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Dream Theater - A Dramatic Turn of Events CD (album) cover


Dream Theater


Progressive Metal

3.84 | 1779 ratings

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Prog Reviewer
4 stars To say that Dream Theater saved 2011 for me might be a bit of an overstatement, but they certainly renewed my enthusiasm for prog in the last quarter of this year. Being a fan of the band in only the most casual of senses, I was only looking forward to A Dramatic Turn of Events as much as any other album. However, after a lot of nursing and casual spins, I've come to really love it, and it's become one of my favorites of the year.

While other reviews will probably make big notes about the lineup change and how this affects the overall sound of the album, I will not pretend to be well versed enough with Dream Theater to be able to tell a difference. I did somewhat follow the departure of Mike Portnoy and the arrival of Mike Mangini, though who they picked as their new drummer would never really have been of much importance to me. I cannot speak to how the drumming on this album is different, but I can say that it is fine from the perspective of somebody who knows very little about it.

Now then, on to things I know a little more about. I find A Dramatic Turn of Events to be a very enthralling album. It's loud, fast, and the long guitar and keyboard runs in between vocal passages are some of the best I've ever heard. The album is made up of nine songs, five of which hover around the 10 minute mark. These songs contain the best of what the band can offer, with particular praise going to "Lost Not Forgotten" and "Breaking All Illusions," both of which are very dynamic and contain great instrumental breaks. The shorter songs are generally not as good, but serve their purpose to give a brief break between the longer ones. However, while the final song is only just over five minutes, it offers a wonderfully peaceful and uplifting end to a very long and tiring album.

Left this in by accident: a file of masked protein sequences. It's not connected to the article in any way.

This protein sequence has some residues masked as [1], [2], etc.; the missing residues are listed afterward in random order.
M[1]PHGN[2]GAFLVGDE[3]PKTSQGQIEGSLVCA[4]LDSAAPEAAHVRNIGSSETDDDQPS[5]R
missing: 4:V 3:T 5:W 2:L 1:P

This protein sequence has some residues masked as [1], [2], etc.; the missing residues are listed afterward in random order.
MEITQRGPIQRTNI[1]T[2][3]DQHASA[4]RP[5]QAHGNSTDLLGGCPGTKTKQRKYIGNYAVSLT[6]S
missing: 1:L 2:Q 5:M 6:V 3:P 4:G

The instrumental breaks are not particularly surprising, but are excellently done. Tradeoffs between guitar and keyboard solos can be expected, and of course very fast and complex unison runs with the two. While there are a fair number of times when the two play in unison like they are known to, there are far more where the keyboard does its own thing above or under the guitar, which creates some really interesting harmonies, and even more reasons to go back and listen more closely.

While the instrumental passages are my main reason for liking the album so much, I unfortunately can't say the same about the vocals. There are times when I genuinely enjoy James Labrie's voice (such as "Beneath the Surface"), but most of the times it's just OK. It doesn't help that the lyrics he's singing are constantly cliché and rarely carry any meaning. The semi-politically charged "On the Backs of Angels" is the closest A Dramatic Turn of Events comes to hitting home on any lyrical themes, but even then the metaphors are almost laughable.

Another fault I find with the album is its "always on" mentality it holds for 80% of the album. It's not just that the album is long at 77 minutes, it's that so many of those minutes are packed full of so much loud and intricate music that it gets taxing to listen to in one sitting. The shorter songs do offer the ears and mind a break, but they don't stand well enough on their own to be anything other than that.

Of course, while most albums that fill out a CD could do with some trimming, that doesn't stop the music contained within them from being amazing. Even though I would love for A Dramatic Turn of Events to be under an hour, I can't stop myself from playing my favorite songs over and over again. Those longer songs are good enough reason to make a purchase worthwhile, and even enough to push Dream Theater's latest to the top of the charts this year.

m2thek | 4/5 |


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